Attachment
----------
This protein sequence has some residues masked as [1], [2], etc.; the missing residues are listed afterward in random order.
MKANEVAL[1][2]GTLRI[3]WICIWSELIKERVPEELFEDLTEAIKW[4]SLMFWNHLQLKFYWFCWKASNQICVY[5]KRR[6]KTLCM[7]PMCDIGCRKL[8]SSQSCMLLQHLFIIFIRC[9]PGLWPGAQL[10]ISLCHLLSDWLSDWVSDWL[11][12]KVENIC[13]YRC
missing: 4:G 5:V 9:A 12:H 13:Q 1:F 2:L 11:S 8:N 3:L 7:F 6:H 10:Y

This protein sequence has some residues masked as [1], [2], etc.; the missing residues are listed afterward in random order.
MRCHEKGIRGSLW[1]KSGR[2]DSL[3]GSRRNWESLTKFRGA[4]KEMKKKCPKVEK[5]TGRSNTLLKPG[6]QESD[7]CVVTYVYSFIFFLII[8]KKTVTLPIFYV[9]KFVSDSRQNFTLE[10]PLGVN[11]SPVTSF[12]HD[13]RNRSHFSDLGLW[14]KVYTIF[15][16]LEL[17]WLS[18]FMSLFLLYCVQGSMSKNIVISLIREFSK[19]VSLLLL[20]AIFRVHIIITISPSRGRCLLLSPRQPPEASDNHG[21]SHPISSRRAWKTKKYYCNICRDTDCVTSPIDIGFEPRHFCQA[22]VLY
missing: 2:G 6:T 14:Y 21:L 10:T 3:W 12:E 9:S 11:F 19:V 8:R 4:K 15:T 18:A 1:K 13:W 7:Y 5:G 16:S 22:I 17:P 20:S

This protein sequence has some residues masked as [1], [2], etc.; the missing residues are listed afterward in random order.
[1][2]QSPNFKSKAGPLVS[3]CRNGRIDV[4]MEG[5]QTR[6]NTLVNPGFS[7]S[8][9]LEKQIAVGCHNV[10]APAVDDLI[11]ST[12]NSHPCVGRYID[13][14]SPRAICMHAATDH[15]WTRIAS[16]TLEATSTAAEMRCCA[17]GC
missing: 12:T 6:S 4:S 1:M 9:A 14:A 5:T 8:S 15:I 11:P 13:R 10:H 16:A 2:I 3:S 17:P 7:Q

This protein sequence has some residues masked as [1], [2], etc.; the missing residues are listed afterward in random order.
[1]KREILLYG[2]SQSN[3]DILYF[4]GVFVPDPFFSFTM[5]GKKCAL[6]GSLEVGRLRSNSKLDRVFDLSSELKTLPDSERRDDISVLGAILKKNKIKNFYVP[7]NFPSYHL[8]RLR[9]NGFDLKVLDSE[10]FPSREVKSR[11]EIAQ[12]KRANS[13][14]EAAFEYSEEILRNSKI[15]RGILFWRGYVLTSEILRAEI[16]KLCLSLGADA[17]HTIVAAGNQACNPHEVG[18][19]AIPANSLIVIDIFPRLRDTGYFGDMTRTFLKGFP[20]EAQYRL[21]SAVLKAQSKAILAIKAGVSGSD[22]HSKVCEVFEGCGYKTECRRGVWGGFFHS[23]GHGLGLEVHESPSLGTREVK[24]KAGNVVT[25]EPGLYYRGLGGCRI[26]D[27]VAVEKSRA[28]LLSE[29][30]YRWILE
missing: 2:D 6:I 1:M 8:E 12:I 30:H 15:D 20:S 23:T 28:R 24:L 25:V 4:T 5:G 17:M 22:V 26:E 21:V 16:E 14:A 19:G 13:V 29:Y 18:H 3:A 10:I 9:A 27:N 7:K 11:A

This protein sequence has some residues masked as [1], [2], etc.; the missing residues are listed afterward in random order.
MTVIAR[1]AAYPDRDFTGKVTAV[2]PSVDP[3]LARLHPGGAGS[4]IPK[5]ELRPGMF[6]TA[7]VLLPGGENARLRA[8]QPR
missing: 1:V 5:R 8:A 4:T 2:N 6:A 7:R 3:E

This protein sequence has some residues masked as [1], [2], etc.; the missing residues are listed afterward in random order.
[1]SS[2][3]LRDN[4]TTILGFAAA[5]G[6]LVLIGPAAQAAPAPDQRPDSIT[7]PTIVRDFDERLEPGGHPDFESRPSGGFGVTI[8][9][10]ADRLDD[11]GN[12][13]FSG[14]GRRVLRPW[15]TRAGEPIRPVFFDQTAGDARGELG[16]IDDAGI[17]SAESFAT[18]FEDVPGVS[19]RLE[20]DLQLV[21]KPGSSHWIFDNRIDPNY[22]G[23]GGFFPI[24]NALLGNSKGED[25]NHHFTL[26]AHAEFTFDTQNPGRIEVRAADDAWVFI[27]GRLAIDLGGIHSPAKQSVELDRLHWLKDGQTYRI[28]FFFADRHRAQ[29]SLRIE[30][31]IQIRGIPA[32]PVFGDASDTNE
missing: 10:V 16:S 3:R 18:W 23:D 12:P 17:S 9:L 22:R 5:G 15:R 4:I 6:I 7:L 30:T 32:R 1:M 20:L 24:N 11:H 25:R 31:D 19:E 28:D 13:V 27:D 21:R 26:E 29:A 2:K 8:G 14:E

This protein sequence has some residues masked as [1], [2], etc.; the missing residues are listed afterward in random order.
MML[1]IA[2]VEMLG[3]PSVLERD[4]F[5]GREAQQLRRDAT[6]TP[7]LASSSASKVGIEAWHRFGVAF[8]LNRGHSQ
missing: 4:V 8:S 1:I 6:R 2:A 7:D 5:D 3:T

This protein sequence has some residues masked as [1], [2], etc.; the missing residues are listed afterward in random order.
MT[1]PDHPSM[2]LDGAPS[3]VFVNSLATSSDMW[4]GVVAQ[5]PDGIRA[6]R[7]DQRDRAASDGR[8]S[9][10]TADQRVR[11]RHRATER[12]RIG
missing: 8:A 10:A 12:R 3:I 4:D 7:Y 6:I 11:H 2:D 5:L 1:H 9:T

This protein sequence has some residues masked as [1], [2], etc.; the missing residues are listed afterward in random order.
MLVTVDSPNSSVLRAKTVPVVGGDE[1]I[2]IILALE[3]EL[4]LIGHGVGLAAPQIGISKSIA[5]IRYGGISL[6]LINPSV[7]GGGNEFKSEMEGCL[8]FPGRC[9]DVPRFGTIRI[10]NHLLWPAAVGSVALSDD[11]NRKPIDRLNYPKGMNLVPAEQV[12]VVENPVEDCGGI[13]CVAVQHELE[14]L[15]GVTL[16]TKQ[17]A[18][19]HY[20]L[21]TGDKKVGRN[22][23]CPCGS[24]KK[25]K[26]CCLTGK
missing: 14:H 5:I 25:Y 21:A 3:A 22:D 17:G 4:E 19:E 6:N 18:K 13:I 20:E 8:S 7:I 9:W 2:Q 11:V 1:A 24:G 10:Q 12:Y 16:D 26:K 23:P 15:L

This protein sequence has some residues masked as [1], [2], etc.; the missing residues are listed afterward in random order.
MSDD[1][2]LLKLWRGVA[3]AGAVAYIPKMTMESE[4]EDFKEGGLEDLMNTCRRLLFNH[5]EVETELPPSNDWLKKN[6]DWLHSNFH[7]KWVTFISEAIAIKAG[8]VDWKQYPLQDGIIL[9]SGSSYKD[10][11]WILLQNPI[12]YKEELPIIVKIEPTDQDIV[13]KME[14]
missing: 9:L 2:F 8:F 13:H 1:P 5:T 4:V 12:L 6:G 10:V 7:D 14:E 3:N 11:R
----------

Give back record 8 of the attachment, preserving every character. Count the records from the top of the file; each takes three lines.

This protein sequence has some residues masked as [1], [2], etc.; the missing residues are listed afterward in random order.
MT[1]PDHPSM[2]LDGAPS[3]VFVNSLATSSDMW[4]GVVAQ[5]PDGIRA[6]R[7]DQRDRAASDGR[8]S[9][10]TADQRVR[11]RHRATER[12]RIG
missing: 8:A 10:A 12:R 3:I 4:D 7:Y 6:I 11:H 2:D 5:L 1:H 9:T